While Aimee Noonan and her family continue with their day-today activities, work has been ongoing in her unit.
She said the Housing the Authority of the City of Pekin maintenance staff have been in multiple rooms over the past week.
"My understanding was they were going to take out the tile that was all cracked and broken up and moldy, but instead they just put the floor on top of the old floor," said Noonan.
She continued to question some projects she said need more attention, like her shower head.
"They did what they said they were going to do, but it's a band-aid for a much bigger problem because it's not going to last very long," added Noonan.
Almost all the walls and floors throughout her unit were wiped with bleach water.
"They did not do my bedroom ceiling. They said that it was because the paint was so uneven, well they're the ones that paint and do all that work...She sleeps in my bedroom so that's one of the most important rooms to do the whole room."
All this done after a report revealed 8 types of mold spores in the air.
Basidiospores were the highest at 2,100.
Aspergillus/Penicillium at 1,200 and Cladosporium came in at 1,100.
Total fungi in Noonan's home was 4,650.
"I had no clue that they were going to do an air sample. I didn't even know that was a thing, so that was news to me. When it came back with all of those I was kind of shocked."
Midwest Environmental Consulting Services did the test in Noonan's Unit.
Robert Mellecker wouldn't comment on these specific results, but said mold is part of our natural environment, inside and out.
"We look for we'll call them some of the indicator molds are aspergillus, chaetomium, and stachyboyrys. Usually if we see those in a higher concentration greater than what's outdoors it is indicative and suggesting that there is a moisture problem somewhere," said Mellecker.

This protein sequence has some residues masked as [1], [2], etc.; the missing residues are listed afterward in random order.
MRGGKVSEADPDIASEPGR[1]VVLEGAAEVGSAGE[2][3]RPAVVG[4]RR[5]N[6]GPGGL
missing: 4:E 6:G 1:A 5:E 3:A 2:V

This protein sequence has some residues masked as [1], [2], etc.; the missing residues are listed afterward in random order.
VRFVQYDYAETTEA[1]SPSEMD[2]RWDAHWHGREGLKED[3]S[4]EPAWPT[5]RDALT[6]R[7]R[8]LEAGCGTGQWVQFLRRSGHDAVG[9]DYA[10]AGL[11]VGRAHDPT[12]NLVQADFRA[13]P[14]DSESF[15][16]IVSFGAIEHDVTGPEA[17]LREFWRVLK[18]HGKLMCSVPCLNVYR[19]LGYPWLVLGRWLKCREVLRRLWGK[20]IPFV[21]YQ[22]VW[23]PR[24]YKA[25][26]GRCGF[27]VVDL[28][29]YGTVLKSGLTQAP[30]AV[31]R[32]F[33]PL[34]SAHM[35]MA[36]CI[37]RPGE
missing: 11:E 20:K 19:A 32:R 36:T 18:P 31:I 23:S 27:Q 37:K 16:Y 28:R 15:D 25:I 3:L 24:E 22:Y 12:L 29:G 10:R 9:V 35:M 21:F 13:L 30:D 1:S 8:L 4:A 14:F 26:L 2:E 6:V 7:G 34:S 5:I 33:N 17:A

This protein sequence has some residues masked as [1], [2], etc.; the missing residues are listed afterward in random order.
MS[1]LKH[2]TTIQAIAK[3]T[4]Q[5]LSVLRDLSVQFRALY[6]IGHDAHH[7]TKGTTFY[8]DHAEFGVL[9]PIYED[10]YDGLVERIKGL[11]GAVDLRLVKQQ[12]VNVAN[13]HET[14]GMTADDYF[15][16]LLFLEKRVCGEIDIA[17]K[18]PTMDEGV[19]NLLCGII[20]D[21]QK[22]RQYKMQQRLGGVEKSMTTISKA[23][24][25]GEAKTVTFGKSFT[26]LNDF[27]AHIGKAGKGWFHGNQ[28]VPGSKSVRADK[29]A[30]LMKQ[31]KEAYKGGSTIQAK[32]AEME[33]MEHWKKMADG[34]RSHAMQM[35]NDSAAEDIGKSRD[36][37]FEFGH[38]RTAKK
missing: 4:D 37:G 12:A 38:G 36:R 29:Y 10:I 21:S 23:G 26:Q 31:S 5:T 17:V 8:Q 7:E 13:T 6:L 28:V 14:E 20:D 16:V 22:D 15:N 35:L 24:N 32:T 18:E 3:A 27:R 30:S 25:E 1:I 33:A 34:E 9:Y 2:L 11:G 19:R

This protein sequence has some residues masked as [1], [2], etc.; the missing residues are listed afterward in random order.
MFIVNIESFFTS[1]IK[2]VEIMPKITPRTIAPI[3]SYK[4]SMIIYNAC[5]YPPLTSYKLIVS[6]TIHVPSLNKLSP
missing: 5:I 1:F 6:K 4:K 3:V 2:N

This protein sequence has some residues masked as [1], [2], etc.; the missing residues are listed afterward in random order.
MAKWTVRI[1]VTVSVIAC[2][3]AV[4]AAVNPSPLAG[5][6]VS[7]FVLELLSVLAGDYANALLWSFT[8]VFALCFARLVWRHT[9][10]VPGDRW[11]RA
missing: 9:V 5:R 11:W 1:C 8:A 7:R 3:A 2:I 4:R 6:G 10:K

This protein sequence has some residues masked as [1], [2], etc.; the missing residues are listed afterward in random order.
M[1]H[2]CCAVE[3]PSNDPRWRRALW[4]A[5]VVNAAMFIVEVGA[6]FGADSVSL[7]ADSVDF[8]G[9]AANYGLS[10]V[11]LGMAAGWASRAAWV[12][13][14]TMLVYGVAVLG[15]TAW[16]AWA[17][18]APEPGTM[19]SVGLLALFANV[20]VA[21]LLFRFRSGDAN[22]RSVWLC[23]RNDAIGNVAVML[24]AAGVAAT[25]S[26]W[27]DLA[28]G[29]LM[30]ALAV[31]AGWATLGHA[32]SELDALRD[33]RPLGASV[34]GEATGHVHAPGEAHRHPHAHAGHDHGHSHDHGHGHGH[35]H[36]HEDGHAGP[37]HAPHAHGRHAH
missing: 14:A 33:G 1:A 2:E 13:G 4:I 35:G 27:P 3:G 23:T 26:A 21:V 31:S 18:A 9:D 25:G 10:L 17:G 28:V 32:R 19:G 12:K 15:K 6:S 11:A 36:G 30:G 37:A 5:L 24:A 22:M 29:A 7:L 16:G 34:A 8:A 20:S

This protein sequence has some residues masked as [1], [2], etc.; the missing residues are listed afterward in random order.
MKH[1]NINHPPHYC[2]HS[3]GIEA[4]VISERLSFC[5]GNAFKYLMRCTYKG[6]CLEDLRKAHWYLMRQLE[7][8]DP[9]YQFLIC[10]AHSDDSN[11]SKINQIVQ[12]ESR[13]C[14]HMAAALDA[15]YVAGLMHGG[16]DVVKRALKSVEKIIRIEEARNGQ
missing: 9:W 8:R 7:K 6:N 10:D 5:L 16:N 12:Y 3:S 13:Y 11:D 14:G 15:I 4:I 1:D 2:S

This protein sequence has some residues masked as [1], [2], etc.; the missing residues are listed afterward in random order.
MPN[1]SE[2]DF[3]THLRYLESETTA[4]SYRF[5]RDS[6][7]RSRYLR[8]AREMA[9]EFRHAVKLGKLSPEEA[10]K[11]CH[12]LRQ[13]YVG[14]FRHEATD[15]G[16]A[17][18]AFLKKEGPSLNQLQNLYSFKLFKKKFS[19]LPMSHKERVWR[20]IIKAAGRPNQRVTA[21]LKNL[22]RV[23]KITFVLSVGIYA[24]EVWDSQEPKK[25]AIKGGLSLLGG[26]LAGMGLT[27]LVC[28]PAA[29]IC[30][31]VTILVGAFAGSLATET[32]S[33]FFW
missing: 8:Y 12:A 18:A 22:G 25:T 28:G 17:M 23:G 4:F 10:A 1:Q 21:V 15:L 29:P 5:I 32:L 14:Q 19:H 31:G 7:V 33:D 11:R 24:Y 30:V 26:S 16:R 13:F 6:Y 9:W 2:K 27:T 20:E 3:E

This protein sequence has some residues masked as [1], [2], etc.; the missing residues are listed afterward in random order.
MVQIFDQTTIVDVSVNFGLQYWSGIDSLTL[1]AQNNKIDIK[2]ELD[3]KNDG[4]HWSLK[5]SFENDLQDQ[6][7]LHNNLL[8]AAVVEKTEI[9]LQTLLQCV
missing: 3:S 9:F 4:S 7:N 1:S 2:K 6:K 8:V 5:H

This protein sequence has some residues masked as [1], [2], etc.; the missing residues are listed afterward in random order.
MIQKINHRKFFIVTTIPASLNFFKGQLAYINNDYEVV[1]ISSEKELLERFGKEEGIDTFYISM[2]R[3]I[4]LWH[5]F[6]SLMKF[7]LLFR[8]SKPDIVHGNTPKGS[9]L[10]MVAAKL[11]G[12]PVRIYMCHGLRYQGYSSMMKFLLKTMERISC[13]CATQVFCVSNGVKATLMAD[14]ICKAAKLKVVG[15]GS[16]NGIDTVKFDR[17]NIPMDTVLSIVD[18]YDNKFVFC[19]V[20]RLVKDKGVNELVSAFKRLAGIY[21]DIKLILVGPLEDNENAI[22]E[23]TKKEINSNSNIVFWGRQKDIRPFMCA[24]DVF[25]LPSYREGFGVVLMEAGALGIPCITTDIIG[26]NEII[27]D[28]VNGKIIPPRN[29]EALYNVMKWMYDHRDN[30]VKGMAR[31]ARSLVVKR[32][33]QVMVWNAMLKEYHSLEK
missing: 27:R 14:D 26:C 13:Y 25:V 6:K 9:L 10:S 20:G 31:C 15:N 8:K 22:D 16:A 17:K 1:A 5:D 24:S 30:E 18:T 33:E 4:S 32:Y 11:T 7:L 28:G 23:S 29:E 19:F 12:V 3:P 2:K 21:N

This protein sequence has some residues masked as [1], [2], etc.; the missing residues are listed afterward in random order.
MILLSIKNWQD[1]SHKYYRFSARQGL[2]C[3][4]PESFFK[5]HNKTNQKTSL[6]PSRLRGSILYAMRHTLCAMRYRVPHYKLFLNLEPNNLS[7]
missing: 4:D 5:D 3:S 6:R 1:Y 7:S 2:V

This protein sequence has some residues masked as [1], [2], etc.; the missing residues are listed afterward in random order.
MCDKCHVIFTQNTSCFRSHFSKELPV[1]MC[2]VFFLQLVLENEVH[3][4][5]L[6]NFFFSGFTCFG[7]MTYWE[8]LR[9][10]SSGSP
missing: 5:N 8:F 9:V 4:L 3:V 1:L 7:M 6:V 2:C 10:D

That was the case for Noonan's unit when it came to aspergillus.
"Trying to find the source can be probably the biggest challenge because we don't know where it's coming from unless there's a physical presence that we can find or see directly related to the testing area," said Andrew Whitmarsh, Vice President of 360 Hazards.
The Illinois Department of Public Health's website said that "Even if testing is done, no standards or guidelines exist to judge acceptable amounts of mold."
However, there are potential health effects.
According to IDPH, molds produce allergens, irritants, and sometimes toxins.
Exposure can cause a variety of symptoms including congestion, skin rash, shortness of breath, and asthma attacks.
Noonan said, "You could smell a musky smell. My two older kids never had any congestion or skin issues and since we've moved in here it's been nonstop."
Her youngest daughters cheeks continue to be red too.
So why does Noonan keep fighting?
She told Jessica Cook it's for the next person who will call this place home.
"Hopefully other people around here will reach out and know that there is help out there for them and they don't have to live the way that they're living because of where they live."
As far as any changes in her family's health, Noonan said she hasn't noticed any yet.
"But hopefully it will make a difference. I'm not convinced with what they did that it will. It might for a little bit, but like I said, the way that the things were fixed it's just a band-aid."
Her youngest gets tested for allergies later this week.
Jessica Cook reached out to the housing authority for comment but has not heard back.
As far as the ordinance violation the housing authority was issued in relation to Noonan's unit, Pekin Police said those hearings are done since the housing authority had a mold professional come test for mold.
The Troubleshooters asked Noonan if she has received an apology from the housing authority and she replied no.